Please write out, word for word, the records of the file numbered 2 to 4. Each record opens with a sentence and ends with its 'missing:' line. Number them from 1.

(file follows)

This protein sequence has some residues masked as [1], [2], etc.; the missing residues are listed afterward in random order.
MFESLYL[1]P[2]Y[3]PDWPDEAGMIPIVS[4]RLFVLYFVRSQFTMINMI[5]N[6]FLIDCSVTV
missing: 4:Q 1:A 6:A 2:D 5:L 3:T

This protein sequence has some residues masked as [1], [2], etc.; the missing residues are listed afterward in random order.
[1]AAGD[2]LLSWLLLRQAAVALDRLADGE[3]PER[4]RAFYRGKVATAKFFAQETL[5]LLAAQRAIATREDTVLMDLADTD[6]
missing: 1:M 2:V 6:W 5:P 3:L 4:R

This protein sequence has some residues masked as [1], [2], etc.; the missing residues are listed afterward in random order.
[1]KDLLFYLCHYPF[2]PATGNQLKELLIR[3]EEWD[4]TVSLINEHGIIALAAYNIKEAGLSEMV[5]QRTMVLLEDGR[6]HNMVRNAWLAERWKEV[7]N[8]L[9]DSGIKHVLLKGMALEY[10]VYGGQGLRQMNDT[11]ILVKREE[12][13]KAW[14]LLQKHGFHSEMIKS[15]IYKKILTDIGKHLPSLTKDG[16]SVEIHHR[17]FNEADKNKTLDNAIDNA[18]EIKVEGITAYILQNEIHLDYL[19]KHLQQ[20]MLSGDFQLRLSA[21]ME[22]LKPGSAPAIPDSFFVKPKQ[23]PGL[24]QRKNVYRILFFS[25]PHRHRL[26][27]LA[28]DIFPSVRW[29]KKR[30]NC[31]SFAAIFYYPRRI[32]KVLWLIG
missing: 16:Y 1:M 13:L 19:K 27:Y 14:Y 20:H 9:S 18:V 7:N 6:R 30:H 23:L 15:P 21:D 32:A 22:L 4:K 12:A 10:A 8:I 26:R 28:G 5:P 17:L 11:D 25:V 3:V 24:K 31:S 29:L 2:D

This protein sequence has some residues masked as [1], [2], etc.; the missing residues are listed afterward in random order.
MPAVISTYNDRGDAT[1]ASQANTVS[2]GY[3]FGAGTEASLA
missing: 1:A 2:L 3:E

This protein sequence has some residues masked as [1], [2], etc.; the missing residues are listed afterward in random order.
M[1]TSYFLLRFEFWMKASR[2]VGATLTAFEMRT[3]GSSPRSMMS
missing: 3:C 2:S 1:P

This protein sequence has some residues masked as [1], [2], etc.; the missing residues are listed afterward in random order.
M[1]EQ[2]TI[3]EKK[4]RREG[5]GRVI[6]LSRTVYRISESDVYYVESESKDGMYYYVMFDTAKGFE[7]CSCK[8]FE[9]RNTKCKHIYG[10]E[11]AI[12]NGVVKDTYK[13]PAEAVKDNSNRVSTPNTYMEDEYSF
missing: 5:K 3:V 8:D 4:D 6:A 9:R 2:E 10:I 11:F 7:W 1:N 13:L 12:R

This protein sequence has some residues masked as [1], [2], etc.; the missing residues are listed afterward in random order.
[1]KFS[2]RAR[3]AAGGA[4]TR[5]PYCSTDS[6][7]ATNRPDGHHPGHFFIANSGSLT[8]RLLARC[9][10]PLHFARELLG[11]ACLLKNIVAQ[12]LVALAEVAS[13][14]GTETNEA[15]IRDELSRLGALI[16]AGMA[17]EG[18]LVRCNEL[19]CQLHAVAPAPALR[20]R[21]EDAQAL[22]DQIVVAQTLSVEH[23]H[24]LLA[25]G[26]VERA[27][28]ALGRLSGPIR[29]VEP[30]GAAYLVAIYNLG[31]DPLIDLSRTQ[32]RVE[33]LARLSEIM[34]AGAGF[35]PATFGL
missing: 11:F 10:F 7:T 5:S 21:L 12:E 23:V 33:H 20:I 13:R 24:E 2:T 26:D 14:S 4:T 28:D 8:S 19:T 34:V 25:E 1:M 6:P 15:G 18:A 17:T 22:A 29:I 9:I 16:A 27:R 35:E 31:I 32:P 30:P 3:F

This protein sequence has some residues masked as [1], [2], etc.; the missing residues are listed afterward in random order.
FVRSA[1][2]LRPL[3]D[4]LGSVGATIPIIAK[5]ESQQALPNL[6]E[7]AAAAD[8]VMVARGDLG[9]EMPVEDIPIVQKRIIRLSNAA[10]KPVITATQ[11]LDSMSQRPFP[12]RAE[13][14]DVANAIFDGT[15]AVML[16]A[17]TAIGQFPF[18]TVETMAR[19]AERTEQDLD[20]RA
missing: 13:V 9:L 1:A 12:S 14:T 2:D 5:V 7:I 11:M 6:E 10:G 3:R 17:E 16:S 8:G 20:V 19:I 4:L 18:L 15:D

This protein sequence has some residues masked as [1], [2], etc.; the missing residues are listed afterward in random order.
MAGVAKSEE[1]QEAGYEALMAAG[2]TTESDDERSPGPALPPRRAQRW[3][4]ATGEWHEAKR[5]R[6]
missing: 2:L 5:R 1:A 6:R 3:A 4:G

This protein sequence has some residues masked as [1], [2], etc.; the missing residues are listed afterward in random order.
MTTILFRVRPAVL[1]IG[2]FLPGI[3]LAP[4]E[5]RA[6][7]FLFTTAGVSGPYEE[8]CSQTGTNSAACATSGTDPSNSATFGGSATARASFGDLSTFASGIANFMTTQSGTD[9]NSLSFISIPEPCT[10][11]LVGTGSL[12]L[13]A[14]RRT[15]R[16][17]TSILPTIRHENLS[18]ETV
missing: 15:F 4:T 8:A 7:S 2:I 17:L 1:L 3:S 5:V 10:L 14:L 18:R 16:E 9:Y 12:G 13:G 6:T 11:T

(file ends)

This protein sequence has some residues masked as [1], [2], etc.; the missing residues are listed afterward in random order.
[1]AAGD[2]LLSWLLLRQAAVALDRLADGE[3]PER[4]RAFYRGKVATAKFFAQETL[5]LLAAQRAIATREDTVLMDLADTD[6]
missing: 1:M 2:V 6:W 5:P 3:L 4:R

This protein sequence has some residues masked as [1], [2], etc.; the missing residues are listed afterward in random order.
[1]KDLLFYLCHYPF[2]PATGNQLKELLIR[3]EEWD[4]TVSLINEHGIIALAAYNIKEAGLSEMV[5]QRTMVLLEDGR[6]HNMVRNAWLAERWKEV[7]N[8]L[9]DSGIKHVLLKGMALEY[10]VYGGQGLRQMNDT[11]ILVKREE[12][13]KAW[14]LLQKHGFHSEMIKS[15]IYKKILTDIGKHLPSLTKDG[16]SVEIHHR[17]FNEADKNKTLDNAIDNA[18]EIKVEGITAYILQNEIHLDYL[19]KHLQQ[20]MLSGDFQLRLSA[21]ME[22]LKPGSAPAIPDSFFVKPKQ[23]PGL[24]QRKNVYRILFFS[25]PHRHRL[26][27]LA[28]DIFPSVRW[29]KKR[30]NC[31]SFAAIFYYPRRI[32]KVLWLIG
missing: 16:Y 1:M 13:L 19:K 27:Y 14:Y 20:H 9:S 18:V 7:N 6:R 30:H 23:L 15:P 21:D 32:A 22:L 4:K 12:A 10:A 8:I 26:R 28:G 5:P 17:L 11:D 25:V 3:V 24:K 31:S 29:L 2:D

This protein sequence has some residues masked as [1], [2], etc.; the missing residues are listed afterward in random order.
MPAVISTYNDRGDAT[1]ASQANTVS[2]GY[3]FGAGTEASLA
missing: 1:A 2:L 3:E